Thursday, December 24, 2009
Superintendent Weast Responds about Plan to Displace Preschoolers with Special Needs
When I wrote to Superintendent Jerry Weast to express my concerns about his plan to displace preschoolers with special needs, I told him I would be happy to share his views if he would answer my questions. While he did not respond to me, I did receive this letter that he wrote to the Board of Education on Dec. 18. Here it is, in its entirety without editing or commentary. (I will post my response soon).
Office of the Superintendent of Schools
MONTGOMERY COUNTY PUBLIC SCHOOLS
December 18, 2009
Members of the Board of Education Jerry D. Weast, Superintendent of Schools
Expanding Public Prekindergarten Options for Special Education Students
In my Fiscal Year 2011 Recommended Operating Budget, I have proposed that we increase our district’s capacity to deliver pre-school special education services to our students while spending no additional dollars. The proposal calls for six locations to open in school buildings around the county that will serve a total of up to 36 students. We plan to begin the program, which will serve 3-and 4-year-olds who have demonstrated significant developmental delays, at one school in February so that families can see the program in action. The six locations will be in the schools where we currently have School/Community-based programs for students with significant disabilities and will undoubtedly be closer to home for many families who will need to access these services.
Montgomery County Public Schools (MCPS) has not had a public program to serve these students previously. Many of these students attended the Montgomery County Achievement Center (MPAC), a nonpublic school under the auspices of the Arc of Montgomery County. MPAC has been−and remains−a valued partner with MCPS and we believe that program has served our children well. However, we also believe that our families should have a public opportunity for placement of their young children with significant developmental delays. This recommendation is budget-neutral for the next fiscal year because it assumes the same cost per student regardless of whether students are served in MCPS or through MPAC. Ultimately, we believe a public option for these students may be more cost-effective, but that was not a deciding factor in making this educational decision.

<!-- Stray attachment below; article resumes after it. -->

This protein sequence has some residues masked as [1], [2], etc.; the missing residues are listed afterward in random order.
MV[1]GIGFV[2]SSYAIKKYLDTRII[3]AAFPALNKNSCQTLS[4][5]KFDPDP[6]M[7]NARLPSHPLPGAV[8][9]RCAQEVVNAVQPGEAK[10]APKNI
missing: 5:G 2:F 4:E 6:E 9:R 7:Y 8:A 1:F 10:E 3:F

Understandably, MPAC is concerned about the prospect that there could be fewer referrals to their program and they have engaged their stakeholders in an effort to aggressively advocate against the creation of a public option for our families. I certainly appreciate their perspective and understand that they believe their program may not be viable without continued referrals from MCPS. Having said that, I believe it is in the best interest of our families to provide them with more choices to access our high-quality programs in schools that are closer to their homes.
MPAC operates programs at two sites − in Gaithersburg and Silver Spring−while our proposed six sites would be dispersed across the county at Glen Haven, Wayside, Sherwood, Cashell, Germantown, and Luxmanor elementary schools. Families taking advantage of the public option would have access to the wealth of special education services that we already provide in our elementary schools. These classes, which will have a maximum of six students each, will be part of the MCPS Preschool Education Program, a well-established, high-quality program. In addition, our program will offer the opportunity for students to interact with their non-disabled peers, which is not an option through MPAC.
As you know, a student’s placement into one of our programs or a program like MPAC is determined through an Individualized Education Program (IEP) process. We will continue to work closely with our families at every step of the process to determine the most appropriate placement for their children. Thus, it is premature for MPAC to conclude that they would receive no referrals from MCPS to their program. It is important to note that we continue to see increases in the numbers of preschool students with special needs. We will continue to work with MPAC and other community partners to provide high-quality services to our students with special needs.
We are excited about this new option for our families and invite you to visit one of our pre- school special education programs in action. Questions about these plans may be referred to Ms. Chrisandra Richardson, acting associate superintendent for special education and student services, at 301-279-3604. I will continue to keep you informed.
Copy to: Executive Staff